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Keb' Mo' and his band prove they can handle funk, country blues, a bit of psychedelia, ballads and traditional blues without ever breaking a sweat.

Music Review: Keb’ Mo’ – ‘Live – That Hot Pink Blues Album’ [2-CD Set]

Keb’ Mo’ loves his audiences and they love him. For 25 years, he has been delivering the blues.

This new release is titled Live – That Hot Pink Blues Album because, as Mo’ says, “Why Not?” It captures him at his best on his 2015 tour. The 16 tracks on two discs were recorded in nine different cities across the country, including Sturgis, South Dakota, Charleston, South Carolina, and Kent, Ohio.

Courtesy WIkimedia Commons/R Moore
Courtesy Wikimedia Commons/R Moore

Thankfully, there are no fancy effects interfering with the laid-back, comfortable blues Keb’ Mo’ delivers. Mo’ is backed by his usual touring trio, Michael B. Hicks on keys, Casey Wasner on drums, and Stan Sargeant on bass. Mo’ handles guitar and lead vocals himself, of course, in the style that has taken him successfully through 25 years and countless concerts. The songs are from different stages of that career and were written or co-written by Mo’ – the writing credit says “K. Moore,” for Kevin Moore, the name Mo’s parents gave him.

The first song, “Tell Everybody I Know,” is from his 1990 debut album as Keb’ Mo’ – having previously released a 1980 record as Kevin Moore – and it sounds just as happy and uplifting now as it did then. It is followed by the loping electric blues of “Somebody Hurt You,” from the latest (2014) studio album, BLUESAmericana. “Henry” is a beautiful ballad, while “Life Is Beautiful” adds a bit of country to the blues. “She Just Wants to Dance” provides some Ray Charles-style soul. “The Worst Is Yet to Come” and “Government Cheese” are psychedelic funk.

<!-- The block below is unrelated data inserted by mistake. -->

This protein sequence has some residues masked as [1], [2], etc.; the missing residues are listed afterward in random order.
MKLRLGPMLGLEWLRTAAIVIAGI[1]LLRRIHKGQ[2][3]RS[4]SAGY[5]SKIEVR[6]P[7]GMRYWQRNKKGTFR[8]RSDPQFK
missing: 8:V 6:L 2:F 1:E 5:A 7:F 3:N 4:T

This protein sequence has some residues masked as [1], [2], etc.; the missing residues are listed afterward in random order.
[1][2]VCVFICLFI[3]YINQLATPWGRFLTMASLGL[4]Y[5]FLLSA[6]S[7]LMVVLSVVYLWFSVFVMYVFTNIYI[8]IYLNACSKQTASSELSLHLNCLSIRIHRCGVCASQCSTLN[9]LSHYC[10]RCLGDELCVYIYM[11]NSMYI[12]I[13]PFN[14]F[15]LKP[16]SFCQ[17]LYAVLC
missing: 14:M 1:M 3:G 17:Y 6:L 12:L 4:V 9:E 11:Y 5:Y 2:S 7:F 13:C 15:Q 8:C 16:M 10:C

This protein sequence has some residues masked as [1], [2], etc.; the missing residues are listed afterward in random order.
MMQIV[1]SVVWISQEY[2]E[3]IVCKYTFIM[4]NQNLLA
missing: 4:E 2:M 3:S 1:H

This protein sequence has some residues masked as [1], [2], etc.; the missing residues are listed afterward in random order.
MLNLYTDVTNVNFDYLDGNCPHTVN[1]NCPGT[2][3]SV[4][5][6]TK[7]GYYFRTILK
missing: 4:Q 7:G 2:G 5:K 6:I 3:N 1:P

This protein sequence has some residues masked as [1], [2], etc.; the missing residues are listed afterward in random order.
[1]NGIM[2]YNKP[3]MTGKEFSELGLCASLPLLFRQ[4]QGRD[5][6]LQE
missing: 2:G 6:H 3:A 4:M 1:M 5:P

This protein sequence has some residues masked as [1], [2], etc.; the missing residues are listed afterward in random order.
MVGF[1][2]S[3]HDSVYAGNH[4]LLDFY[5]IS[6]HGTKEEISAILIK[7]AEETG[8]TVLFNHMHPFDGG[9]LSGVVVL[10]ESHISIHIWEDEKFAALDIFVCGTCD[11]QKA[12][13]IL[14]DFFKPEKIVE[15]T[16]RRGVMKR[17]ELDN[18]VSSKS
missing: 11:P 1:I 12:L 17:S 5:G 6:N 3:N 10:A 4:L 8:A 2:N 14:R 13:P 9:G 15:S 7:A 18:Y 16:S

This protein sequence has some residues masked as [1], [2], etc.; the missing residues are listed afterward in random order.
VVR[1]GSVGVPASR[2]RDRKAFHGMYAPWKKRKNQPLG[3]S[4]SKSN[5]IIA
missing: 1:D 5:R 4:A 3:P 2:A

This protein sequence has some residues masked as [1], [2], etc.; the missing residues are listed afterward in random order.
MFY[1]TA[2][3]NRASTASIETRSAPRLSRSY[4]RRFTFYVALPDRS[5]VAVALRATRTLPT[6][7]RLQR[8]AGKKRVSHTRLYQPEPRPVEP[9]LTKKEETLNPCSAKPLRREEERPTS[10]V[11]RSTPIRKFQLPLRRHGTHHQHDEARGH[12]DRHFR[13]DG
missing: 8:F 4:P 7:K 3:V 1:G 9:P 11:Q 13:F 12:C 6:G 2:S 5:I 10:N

The second disc starts off with a couple of mellow songs about male-female relationships, “Come on Back” and “France.” The mellow mood continues until we come to “The Old Me Better,” which is just a brilliant song in which a woman makes a man better in every way, except that he likes the way he was before a whole lot better. It is pure humorous genius. This disc also includes the only real extended blues jam on the album, “Dangerous Mood.”

Overall, this album showcases a master entertainer who does not need pyrotechnics to hold the attention of some very happy audiences. Mo’ and his band prove they can handle funk, country blues, a bit of psychedelia, ballads and traditional blues without ever breaking a sweat. This hot pink album is a pure joy from start to finish.


About Rhetta Akamatsu

I am an author of non-fiction books and an online journalist. My books include Haunted Marietta, The Irish Slaves, T'ain't Nobody's Business If I Do: Blues Women Past and Present, Southern Crossroads: Georgia Bluesand Sex Sells: Women in Photography and Film.

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